Ginkgos for All

On my way to work most mornings, I pass by a daringly planted stand of ginkgo trees, starkly silhouetted against a building with black glass walls. It is only this time of year, however, that I am tempted to stop (as I finally did this morning) and try to grab a shot of them.

Gingko biloba, gingko trees

Ginkgo biloba trees along the front of a curved office building in suburban Chevy Chase, MD

That’s because that – remarkable as this tree is – this is the time of year when it really shines its brightest. Its fall color is a stunningly bright golden yellow, a color to which it turns gradually, with its leaves edged in green initially as the color widens out.

Gingko biloba

Ginkgo leaves that have almost turned completely yellow-gold

The leaves are fan-shaped.

Gingko biloba

Ginkgo biloba leaves on a 'Princeton Sentry' cultivar

When I studied “woody plants” as part of my training as a landscape designer, I learned that the Ginkgo has been on earth for approximately 150 million years. It’s often chosen as an urban (street) tree because of its ability to withstand drought, pollution, and other stressful aspects of city life. As a young tree, its habit (as is evident from the opening photo) is somewhat gaunt and open. But with maturity (as with us?) it becomes full and dense, a beautiful specimen.

Gingko biloba

A mature ginkgo planted as a street tree in a suburban neighborhood near me.

If you are thinking of adding one to your landscape, choose carefully. As I said, these make great street trees and can look wonderful even in a garden as long as you site them carefully and give them enough room to grow. (At maturity they can be 50-80′ high, with a variable spread.)

Gingko biloba

A ginkgo tree in the front yard garden of landscape designer Corinna Posner in Washington, DC. Note its placement at the edge towards the edge of the garden, making it useful as a screen.

Gingko biloba

This ginkgo may eventually outgrow its place in the garden.

If you have less space in your garden, consider ‘Princeton Sentry,’ a fastigiate (narrow) cultivar. I first encountered this variety at Innisfree, in New York, on my Hudson River Valley trip, and have since planted it in a few client’s gardens.

Gingko biloba Princeton Sentry, Innisfree

Two 'Princeton Sentry' gingkos at Innisfree.

One final word of advice: male varieties (which includes ‘Princeton Sentry’) are preferable to female ones, because the latter drop bad-smelling seeds. Instead, go for the gold with ‘Princeton Sentry’ or ‘Autumn Gold’ if you have a larger space to fill. Then stand back and watch for that cold snap in the fall, when all the leaves may drop at once, creating large golden sheets underneath the tree – until next year.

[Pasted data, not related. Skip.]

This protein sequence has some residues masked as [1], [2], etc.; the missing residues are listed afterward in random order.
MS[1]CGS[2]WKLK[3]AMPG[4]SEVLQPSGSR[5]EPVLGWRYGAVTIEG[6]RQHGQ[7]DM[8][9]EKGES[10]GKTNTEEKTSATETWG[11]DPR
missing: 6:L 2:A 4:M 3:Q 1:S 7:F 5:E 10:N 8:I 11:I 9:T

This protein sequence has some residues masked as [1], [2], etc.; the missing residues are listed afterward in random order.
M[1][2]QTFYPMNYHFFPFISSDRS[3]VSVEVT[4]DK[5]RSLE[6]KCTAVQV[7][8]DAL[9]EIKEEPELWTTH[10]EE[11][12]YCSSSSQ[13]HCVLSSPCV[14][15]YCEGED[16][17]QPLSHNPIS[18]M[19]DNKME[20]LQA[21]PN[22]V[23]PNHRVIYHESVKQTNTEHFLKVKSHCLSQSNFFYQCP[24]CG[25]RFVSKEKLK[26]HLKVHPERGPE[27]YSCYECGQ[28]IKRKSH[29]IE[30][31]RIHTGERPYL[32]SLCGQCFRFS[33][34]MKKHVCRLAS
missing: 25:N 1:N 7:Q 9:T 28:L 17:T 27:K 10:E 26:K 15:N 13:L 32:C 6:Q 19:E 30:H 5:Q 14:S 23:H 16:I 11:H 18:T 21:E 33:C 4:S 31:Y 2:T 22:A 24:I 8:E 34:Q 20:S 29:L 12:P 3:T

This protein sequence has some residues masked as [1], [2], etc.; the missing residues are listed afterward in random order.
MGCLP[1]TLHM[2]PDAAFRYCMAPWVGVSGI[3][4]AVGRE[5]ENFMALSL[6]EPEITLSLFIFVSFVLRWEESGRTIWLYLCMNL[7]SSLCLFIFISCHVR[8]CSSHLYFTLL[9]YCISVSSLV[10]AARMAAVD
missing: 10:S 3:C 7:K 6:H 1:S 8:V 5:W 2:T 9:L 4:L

Please Note: Garden Shoots will be taking a break over Thanksgiving Weekend  so the next post will be in early December!

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7 Comments on “Ginkgos for All”

  1. Susan Hirsch Says:

    Magnificent photographs of a great topic! I saw a lot of these trees in Chicago last summer.

    • Melissa Says:

      Susan, I’ve yet to visit Chicago but hope to remedy that in the next year or so. Are they street trees there, or did you see them somewhere like the Botanic Garden?

  2. Karl Gercens Says:

    Very nice blog! As the days get shorter I’m gardening online by seeing what everyone else has been up to. Love the article on GinKGo and just wanted to drop a line to let you know a few places it’s misspelled. I’m always alert to the spelling of this tree since my initials are in the middle of it 🙂



  3. Melissa Says:

    John, I had to re-type the post title but I think the URL is correct now. Wow, the national “champion” gingko in your own back yard!! Would love to see it – maybe next year.

  4. Mia Says:

    Lovely photos, & an interesting piece on the Gingko,
    I like the colour, & shape of the leafs.
    I especially like the Innisfree photo.
    I’ll have to investigate, I can’t say we’ve any gingkos in the area.
    The ‘Princeton Sentry” sounds like a nice choice, too.
    I like the tight vertical growth, too bad about the female trees.
    Very informative, thanks for sharing and Happy Thanksgiving.

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